FinTech is an inevitable outcome of broader trends in technology and treasurers will see banks adapt accordingly

It’s important to see FinTech as just one of a many technology trends impacting on organizations and individuals all around the world – indeed, FinTech is a natural endpoint for these trends. They include:

  • Soaring customer & employee expectations: having become used to high-quality functionality and user experience on their personal smartphones – they have much higher expectations of financial services IT solutions
  • The shift to digital: the ability of technologists to digitalise business processes has increased exponentially
  • Cloud proliferates: cloud computing is increasingly the default option for many organizations, offering scalability, greater speed and agility, and potentially superior security
  • Next-generation software development: organizations are no longer making large, one-off IT upgrades, opting instead for almost continuous incremental change
  • Data and analytics: technologies that capture, store, manage and analyse huge and diverse datasets to generate actionable insight are increasingly accessible
  • Cyber security is a differentiator: organizations’ ability to protect customers and other stakeholders is key

Treasurers expect to be impacted by FinTech in a variety of ways. As our Pre-Forum Survey shows, almost two-thirds anticipating their banks working together with FinTechs to provide services. More than a fifth expect banks to acquire FinTechs.

The financial services sector is ripe for disruption

The goal of a FinTech is very often to identify one distinct service offered by financial services companies and then to do it better; in aggregate, however, FinTechs are now improving on almost every service the sector offers. This will continue, courtesy of the technology drivers above, as well as continuing venture capital backing for disruptors, the desire of financial services companies themselves to encourage innovation, and the rise of tech-savvy millennials.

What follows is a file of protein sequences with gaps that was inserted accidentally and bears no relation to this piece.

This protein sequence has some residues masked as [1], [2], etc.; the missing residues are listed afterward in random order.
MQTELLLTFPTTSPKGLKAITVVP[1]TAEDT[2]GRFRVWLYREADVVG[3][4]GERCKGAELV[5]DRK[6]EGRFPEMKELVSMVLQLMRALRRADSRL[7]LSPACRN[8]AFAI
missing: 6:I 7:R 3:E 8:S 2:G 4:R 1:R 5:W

FinTech delivers on common tests

Different FinTech players are succeeding because they meet similar tests: they’re often simple and single-purpose, they deliver convenient and automated services that make people’s lives easier, they use data to deliver personalization and their business models are often low cost and scalable

Collaboration often suits FinTechs and incumbents

While FinTechs were once thought of as potentially replacing financial services incumbents, their model is increasingly to work with the sector. This suits both sides: as FinTechs grow, they may need help coping with the demands of the regulatory system, access to capital and support in customer acquisition; for the incumbents, meanwhile, FinTechs offer access to innovation that can underpin improvements in their own business model.

FinTech is having an impact on wholesale as well as retail

While it is consumer-focused FinTechs that are most visible, many start-ups are focused on the wholesale space, including areas that may have a direct impact on the activities of treasurers. Advances in distributed ledger – or blockchain – technologies are a good example. Just as FinTechs collectively offer everything available from retail banks, so too will they replicate the wholesale offer – and improve it, as they collaborate with incumbents.

How J.P. Morgan is collaborating with FinTechs: In-Residence Program and Quorum

J.P. Morgan takes an open, transparent, and highly collaborative approach to developing solutions that will yield enduring value for the entire financial industry. Through the highly specialized In-Residence program, we build partnerships with the best and brightest to co-create solutions to wholesale banking and capital markets challenges. True innovation requires open collaboration and deep access to knowledge and technology. Combining innovators who are exploring the edges of what is possible with the unique resources of a global bank can accomplish this innovation. The program provides access to the heart of J.P. Morgan's internal business and technology ecosystem, giving teams and companies the best chance to create viable and transferable solutions that have value to not just J.P. Morgan, but the financial industry as a whole.

Another key initiative is QuorumTM which addresses specific challenges to blockchain technology adoption within the financial industry, and beyond.